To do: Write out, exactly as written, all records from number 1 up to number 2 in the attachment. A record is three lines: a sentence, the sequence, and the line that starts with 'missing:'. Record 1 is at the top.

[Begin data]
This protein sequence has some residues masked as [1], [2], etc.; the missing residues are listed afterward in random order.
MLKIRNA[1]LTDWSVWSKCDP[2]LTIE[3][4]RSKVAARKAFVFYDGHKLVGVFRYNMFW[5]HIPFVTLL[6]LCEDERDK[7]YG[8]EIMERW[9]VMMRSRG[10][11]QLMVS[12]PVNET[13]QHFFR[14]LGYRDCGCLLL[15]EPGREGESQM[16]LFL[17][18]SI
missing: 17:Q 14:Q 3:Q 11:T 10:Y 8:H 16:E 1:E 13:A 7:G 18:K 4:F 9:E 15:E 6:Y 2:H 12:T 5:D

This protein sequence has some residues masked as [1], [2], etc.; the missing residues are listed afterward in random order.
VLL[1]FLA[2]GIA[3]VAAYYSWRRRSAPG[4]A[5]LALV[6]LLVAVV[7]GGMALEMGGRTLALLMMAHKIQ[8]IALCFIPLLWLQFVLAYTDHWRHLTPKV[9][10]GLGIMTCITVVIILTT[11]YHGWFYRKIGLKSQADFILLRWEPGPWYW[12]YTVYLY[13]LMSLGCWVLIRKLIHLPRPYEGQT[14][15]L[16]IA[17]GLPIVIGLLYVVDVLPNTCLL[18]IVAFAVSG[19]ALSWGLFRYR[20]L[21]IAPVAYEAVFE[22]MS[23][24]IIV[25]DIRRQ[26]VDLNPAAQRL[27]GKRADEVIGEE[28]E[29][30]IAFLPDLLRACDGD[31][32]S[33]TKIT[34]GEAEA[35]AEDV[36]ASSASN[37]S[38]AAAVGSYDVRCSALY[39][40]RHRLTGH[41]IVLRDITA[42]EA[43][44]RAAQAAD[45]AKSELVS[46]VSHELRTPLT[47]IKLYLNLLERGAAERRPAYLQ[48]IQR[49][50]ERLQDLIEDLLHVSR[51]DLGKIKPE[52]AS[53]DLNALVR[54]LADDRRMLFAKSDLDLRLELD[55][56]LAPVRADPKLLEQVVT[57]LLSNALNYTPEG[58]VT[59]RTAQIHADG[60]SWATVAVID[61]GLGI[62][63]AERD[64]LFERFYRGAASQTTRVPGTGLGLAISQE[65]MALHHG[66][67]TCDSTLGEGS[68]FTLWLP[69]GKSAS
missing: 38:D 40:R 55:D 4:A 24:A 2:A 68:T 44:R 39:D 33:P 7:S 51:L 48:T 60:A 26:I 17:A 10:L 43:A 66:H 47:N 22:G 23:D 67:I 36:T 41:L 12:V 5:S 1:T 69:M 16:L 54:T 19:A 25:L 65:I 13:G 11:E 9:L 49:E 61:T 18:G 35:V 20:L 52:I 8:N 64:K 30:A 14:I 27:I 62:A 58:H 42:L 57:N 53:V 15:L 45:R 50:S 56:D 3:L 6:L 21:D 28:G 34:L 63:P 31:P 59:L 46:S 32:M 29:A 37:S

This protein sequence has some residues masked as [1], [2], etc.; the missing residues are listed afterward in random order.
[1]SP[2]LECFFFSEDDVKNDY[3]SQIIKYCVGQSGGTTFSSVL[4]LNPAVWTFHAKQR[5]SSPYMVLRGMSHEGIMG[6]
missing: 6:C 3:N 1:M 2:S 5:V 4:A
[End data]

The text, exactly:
This protein sequence has some residues masked as [1], [2], etc.; the missing residues are listed afterward in random order.
MLKIRNA[1]LTDWSVWSKCDP[2]LTIE[3][4]RSKVAARKAFVFYDGHKLVGVFRYNMFW[5]HIPFVTLL[6]LCEDERDK[7]YG[8]EIMERW[9]VMMRSRG[10][11]QLMVS[12]PVNET[13]QHFFR[14]LGYRDCGCLLL[15]EPGREGESQM[16]LFL[17][18]SI
missing: 17:Q 14:Q 3:Q 11:T 10:Y 8:H 16:E 1:E 13:A 7:G 18:K 4:F 9:E 15:E 6:Y 2:H 12:T 5:D

This protein sequence has some residues masked as [1], [2], etc.; the missing residues are listed afterward in random order.
VLL[1]FLA[2]GIA[3]VAAYYSWRRRSAPG[4]A[5]LALV[6]LLVAVV[7]GGMALEMGGRTLALLMMAHKIQ[8]IALCFIPLLWLQFVLAYTDHWRHLTPKV[9][10]GLGIMTCITVVIILTT[11]YHGWFYRKIGLKSQADFILLRWEPGPWYW[12]YTVYLY[13]LMSLGCWVLIRKLIHLPRPYEGQT[14][15]L[16]IA[17]GLPIVIGLLYVVDVLPNTCLL[18]IVAFAVSG[19]ALSWGLFRYR[20]L[21]IAPVAYEAVFE[22]MS[23][24]IIV[25]DIRRQ[26]VDLNPAAQRL[27]GKRADEVIGEE[28]E[29][30]IAFLPDLLRACDGD[31][32]S[33]TKIT[34]GEAEA[35]AEDV[36]ASSASN[37]S[38]AAAVGSYDVRCSALY[39][40]RHRLTGH[41]IVLRDITA[42]EA[43][44]RAAQAAD[45]AKSELVS[46]VSHELRTPLT[47]IKLYLNLLERGAAERRPAYLQ[48]IQR[49][50]ERLQDLIEDLLHVSR[51]DLGKIKPE[52]AS[53]DLNALVR[54]LADDRRMLFAKSDLDLRLELD[55][56]LAPVRADPKLLEQVVT[57]LLSNALNYTPEG[58]VT[59]RTAQIHADG[60]SWATVAVID[61]GLGI[62][63]AERD[64]LFERFYRGAASQTTRVPGTGLGLAISQE[65]MALHHG[66][67]TCDSTLGEGS[68]FTLWLP[69]GKSAS
missing: 38:D 40:R 55:D 4:A 24:A 2:A 68:T 44:R 39:D 33:P 7:S 51:L 48:T 60:A 26:I 17:A 10:L 43:A 66:H 47:N 22:G 23:D 67:I 36:T 41:L 12:V 5:S 1:T 69:M 16:L 54:T 19:A 25:L 65:I 13:G 11:E 9:L 49:E 61:T 18:G 35:V 20:L 52:I 8:N 64:K 30:A 14:I 27:I 62:A 58:H 42:L 57:N 53:V 15:L 45:R 50:S 56:D 3:L 6:L 21:D 28:G 34:L 63:P 31:P 59:L 46:S 32:M 29:A 37:S